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1 NxLeveL Instructor Presentation
“Business Plan Basics” NxLeveL Guide for Micro-Entrepreneurs

2 NxLeveL Guide for Micro-Entrepreneurs-OHD 1-a
Course Overview Session 1: Keys to Your Business Success Session 2: Assessing Your Business Idea Session 3: Business Planning Session 4: The Marketing Plan Session 5: Government Regulations Session 6: Management Session 7: Market Analysis Session 8: Product and Pricing Session 9: Placement and Promotion Session 10: E-Commerce NxLeveL Guide for Micro-Entrepreneurs-OHD 1-a

3 Course Overviewcontinued
Session 11: Selling Success Session 12: Where’s the Cash? Session 13: Managing the Money Session 14: Financial Tips and Tools Session 15: Bringing It All Together NxLeveL Guide for Micro-Entrepreneurs-OHD 1-b

4 Participant Materials
SESSION OUTLINESOne Page Session-by-Session Outline for the Course TEXT  “Business Plan Basics” NxLeveL® Guide for Micro-Entrepreneurs WORKSHEETSNxLeveL® Micro-Entrepreneur Business Plan Worksheets RESOURCE GUIDENxLeveL® Business Resource Guide OTHERClass Handouts Supplemental Material NxLeveL Guide for Micro-Entrepreneurs-OHD 1-c

5 NxLeveL Guide for Micro-Entrepreneurs-OHD1-d
Class Agenda Class Opener Instructor Topics Guest Speaker Break Refreshments Networking Activity Work Hour Discussion Groups Worksheet Activities Business Plan Sections NxLeveL Guide for Micro-Entrepreneurs-OHD1-d

6 Expectations & Ground Rules
Attendance Absenteeism Punctuality Participation Discussion Confidentiality Listening Assignments Reading Worksheets Written Business Plan Sections Format General Safe environment to test ideas Ask questions Add ground rules as needed NxLeveL Guide for Micro-Entrepreneurs-OHD 1-e

7 Traits of Successful Entrepreneurs
Passion Persistence Good Health, High Energy Communication and Listening Skills Creativity Self-Confidence Willingness to Work Hard NxLeveL Guide for Micro-Entrepreneurs-OHD 1-1

8 NxLeveL Guide for Micro-Entrepreneurs-OHD 1-2
What Are Your Goals? Your goals may focus on: Yourself Family Children Health/weight/exercise Friends/relationships Further education/degree Job/career Cars/vehicles Home ownership Starting a business Travel/vacation Retirement NxLeveL Guide for Micro-Entrepreneurs-OHD 1-2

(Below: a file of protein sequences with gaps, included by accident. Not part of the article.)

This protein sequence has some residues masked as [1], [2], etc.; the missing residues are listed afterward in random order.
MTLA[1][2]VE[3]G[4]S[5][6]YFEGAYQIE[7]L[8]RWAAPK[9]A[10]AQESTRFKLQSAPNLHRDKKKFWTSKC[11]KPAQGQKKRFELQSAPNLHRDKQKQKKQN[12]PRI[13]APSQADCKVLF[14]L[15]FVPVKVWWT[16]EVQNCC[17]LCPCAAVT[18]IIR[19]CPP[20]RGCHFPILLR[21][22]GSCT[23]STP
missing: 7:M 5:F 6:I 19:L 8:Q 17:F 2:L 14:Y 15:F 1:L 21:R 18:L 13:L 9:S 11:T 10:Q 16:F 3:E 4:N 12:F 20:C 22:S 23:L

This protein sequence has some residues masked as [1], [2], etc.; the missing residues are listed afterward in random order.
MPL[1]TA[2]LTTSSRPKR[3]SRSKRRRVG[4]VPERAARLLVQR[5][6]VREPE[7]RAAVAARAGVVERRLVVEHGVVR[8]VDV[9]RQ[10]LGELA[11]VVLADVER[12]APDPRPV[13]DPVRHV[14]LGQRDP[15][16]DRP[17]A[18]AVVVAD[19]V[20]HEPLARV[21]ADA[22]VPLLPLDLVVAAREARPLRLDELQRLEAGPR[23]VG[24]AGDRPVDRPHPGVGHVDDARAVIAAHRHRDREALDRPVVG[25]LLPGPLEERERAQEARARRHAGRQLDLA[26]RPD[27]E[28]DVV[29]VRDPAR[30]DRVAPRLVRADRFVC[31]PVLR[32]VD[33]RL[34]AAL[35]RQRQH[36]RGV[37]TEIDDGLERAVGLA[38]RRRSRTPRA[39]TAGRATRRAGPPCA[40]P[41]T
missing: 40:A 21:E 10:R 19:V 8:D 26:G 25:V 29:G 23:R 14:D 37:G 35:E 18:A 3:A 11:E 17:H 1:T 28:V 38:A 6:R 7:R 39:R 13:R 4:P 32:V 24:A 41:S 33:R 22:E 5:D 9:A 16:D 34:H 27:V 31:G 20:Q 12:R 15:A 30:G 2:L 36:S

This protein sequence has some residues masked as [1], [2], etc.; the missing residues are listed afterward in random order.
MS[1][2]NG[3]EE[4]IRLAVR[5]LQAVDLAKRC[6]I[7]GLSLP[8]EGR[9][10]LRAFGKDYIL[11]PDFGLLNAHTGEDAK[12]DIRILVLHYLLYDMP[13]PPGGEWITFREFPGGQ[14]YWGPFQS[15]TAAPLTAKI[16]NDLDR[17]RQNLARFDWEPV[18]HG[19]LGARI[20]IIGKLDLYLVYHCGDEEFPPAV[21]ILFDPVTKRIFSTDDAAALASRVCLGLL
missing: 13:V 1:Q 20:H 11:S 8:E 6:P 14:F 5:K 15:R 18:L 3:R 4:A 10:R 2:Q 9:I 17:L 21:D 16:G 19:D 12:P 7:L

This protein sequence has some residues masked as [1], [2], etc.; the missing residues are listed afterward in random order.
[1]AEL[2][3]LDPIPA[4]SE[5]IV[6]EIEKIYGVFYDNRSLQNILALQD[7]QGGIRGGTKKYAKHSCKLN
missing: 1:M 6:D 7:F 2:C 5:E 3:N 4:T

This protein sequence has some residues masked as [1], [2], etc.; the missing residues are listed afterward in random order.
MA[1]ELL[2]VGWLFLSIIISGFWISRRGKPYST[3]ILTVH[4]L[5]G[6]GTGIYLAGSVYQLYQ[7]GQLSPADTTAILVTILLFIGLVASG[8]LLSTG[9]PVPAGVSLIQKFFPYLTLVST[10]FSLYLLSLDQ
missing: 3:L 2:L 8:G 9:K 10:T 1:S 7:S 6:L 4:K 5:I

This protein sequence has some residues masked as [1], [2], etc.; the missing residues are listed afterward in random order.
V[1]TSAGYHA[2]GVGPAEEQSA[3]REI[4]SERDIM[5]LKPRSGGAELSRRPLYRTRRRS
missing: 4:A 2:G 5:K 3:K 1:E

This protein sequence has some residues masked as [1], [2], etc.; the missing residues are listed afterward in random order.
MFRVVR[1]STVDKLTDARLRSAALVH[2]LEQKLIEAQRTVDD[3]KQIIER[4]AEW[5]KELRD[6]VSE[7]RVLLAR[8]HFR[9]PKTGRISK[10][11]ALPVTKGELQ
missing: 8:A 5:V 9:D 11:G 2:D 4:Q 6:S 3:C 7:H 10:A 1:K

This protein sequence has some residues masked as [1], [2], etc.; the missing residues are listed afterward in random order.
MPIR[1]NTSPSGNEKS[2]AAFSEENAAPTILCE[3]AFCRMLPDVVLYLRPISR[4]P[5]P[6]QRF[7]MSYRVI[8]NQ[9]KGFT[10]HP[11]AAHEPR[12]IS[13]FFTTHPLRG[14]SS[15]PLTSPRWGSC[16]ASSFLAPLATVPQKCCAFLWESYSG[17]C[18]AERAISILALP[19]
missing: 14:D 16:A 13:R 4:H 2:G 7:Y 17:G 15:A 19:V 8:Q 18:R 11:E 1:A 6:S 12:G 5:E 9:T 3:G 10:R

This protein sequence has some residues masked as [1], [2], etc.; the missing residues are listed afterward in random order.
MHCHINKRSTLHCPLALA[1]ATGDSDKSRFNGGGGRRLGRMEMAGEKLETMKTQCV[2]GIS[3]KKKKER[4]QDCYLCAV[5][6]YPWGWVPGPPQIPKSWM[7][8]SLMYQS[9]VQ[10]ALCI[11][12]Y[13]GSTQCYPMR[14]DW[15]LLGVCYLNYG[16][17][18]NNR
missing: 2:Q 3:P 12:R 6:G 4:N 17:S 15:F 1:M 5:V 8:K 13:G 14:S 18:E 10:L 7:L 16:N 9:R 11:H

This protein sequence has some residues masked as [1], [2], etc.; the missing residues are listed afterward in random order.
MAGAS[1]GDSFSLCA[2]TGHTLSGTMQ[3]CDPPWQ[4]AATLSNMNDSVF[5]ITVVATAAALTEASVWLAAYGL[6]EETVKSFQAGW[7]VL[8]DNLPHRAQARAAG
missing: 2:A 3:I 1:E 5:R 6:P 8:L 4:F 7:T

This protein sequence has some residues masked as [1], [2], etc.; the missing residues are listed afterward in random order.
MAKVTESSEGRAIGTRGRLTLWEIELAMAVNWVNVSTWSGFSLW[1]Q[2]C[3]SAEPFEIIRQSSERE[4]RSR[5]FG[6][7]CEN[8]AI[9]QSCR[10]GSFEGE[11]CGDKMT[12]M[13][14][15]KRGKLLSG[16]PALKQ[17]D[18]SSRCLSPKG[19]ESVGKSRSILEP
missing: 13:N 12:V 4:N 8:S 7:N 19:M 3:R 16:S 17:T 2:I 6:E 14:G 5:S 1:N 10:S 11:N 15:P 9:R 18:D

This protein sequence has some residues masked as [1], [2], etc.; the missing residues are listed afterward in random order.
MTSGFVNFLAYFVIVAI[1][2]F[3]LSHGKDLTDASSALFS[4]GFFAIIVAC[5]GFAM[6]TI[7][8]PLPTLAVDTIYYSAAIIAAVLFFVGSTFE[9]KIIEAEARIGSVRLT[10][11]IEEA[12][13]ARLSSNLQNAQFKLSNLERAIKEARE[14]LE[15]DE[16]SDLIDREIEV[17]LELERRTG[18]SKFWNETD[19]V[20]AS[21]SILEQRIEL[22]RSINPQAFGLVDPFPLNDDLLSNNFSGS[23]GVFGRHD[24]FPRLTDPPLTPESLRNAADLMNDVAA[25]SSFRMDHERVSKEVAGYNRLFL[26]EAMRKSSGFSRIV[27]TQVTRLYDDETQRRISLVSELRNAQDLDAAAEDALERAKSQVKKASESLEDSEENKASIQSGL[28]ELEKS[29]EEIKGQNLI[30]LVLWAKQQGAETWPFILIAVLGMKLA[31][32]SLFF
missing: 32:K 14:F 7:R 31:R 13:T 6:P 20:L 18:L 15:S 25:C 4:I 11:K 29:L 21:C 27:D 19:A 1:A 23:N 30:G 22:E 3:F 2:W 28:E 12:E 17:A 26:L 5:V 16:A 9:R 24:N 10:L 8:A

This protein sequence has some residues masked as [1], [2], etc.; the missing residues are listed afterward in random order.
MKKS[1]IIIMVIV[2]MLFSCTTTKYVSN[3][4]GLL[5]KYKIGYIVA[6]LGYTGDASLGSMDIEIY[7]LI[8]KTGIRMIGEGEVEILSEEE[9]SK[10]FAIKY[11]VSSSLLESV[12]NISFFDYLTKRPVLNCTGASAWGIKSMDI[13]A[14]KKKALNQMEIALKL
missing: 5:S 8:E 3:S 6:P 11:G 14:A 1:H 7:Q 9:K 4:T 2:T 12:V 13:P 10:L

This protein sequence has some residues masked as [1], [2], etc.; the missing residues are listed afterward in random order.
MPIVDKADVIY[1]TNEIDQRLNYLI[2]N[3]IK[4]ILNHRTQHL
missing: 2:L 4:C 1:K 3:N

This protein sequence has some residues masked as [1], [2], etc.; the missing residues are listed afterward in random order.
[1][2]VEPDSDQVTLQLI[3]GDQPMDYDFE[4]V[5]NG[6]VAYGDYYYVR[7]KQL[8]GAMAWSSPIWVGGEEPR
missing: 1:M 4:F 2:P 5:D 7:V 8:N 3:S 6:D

9 NxLeveL Guide for Micro-Entrepreneurs-OHD 1-3
Personal Assessment Why do you want to start a business? What special skills, experience, and knowledge do you have? How’s your personal financial health? Do you have a mentor or advisor? Can you get one? NxLeveL Guide for Micro-Entrepreneurs-OHD 1-3

10 The Risks of Entrepreneurship
Failure: Can you bear the emotional and financial risk of failure? Long Hours: hours per week is normal Family Strain: Potential strain on relationships because of long hours No Regular Paycheck: How will you support yourself and your family? No Health Benefits: No employer-provided health coverage Isolation: You’ll be working by yourself much of the time Debt: You may have to take on additional debt Responsibility: Everything may rest on your shoulders Stress: New emotional, financial, and physical pressures NxLeveL Guide for Micro-Entrepreneurs-OHD 1-4

11 The Rewards of Entrepreneurship
Success: You’ll be able to support yourself, and hire others! Independence: You get to be your own boss Learning: No matter what happens, you’ll have valuable new skills and knowledge Self-Respect: Few things are as rewarding as succeeding through your own talent and hard work Recognition: It’s always nice to be noticed…and it can lead to new opportunities, too! Family Benefits: You’ll have something special to leave your children FUN: You can make money doing something you really enjoy! NxLeveL Guide for Micro-Entrepreneurs-OHD 1-5

12 NxLeveL Guide for Micro-Entrepreneurs-OHD 1-6
Why Do Businesses Fail? Poor management No business plan Don’t listen to customers Don’t set prices appropriately Poor cash flow management Don’t ask for help NxLeveL Guide for Micro-Entrepreneurs-OHD 1-6

13 Why Do Businesses Succeed?
Careful planning Clear focus and purpose Offer a unique product Understand customers’ needs Sell at the right price Seek and follow expert advice Get help when necessary Understand industry and competition Do regular bookkeeping Know how to keep existing customers, and get new ones Understand cash flow management NxLeveL Guide for Micro-Entrepreneurs-OHD 1-7

14 Professionalism in Business
Health and Hygiene Personal ImageFirst Impressions REALLY Count! Appearance and Dress Etiquette and Manners Always use the magic words: PLEASE and THANK YOU Be on time Keep your promises Respect people and be courteous Follow up with thank-you notes Return all phone calls Call ahead to confirm appointments NxLeveL Guide for Micro-Entrepreneurs-OHD 1-8

15 Check Your Verbal Skills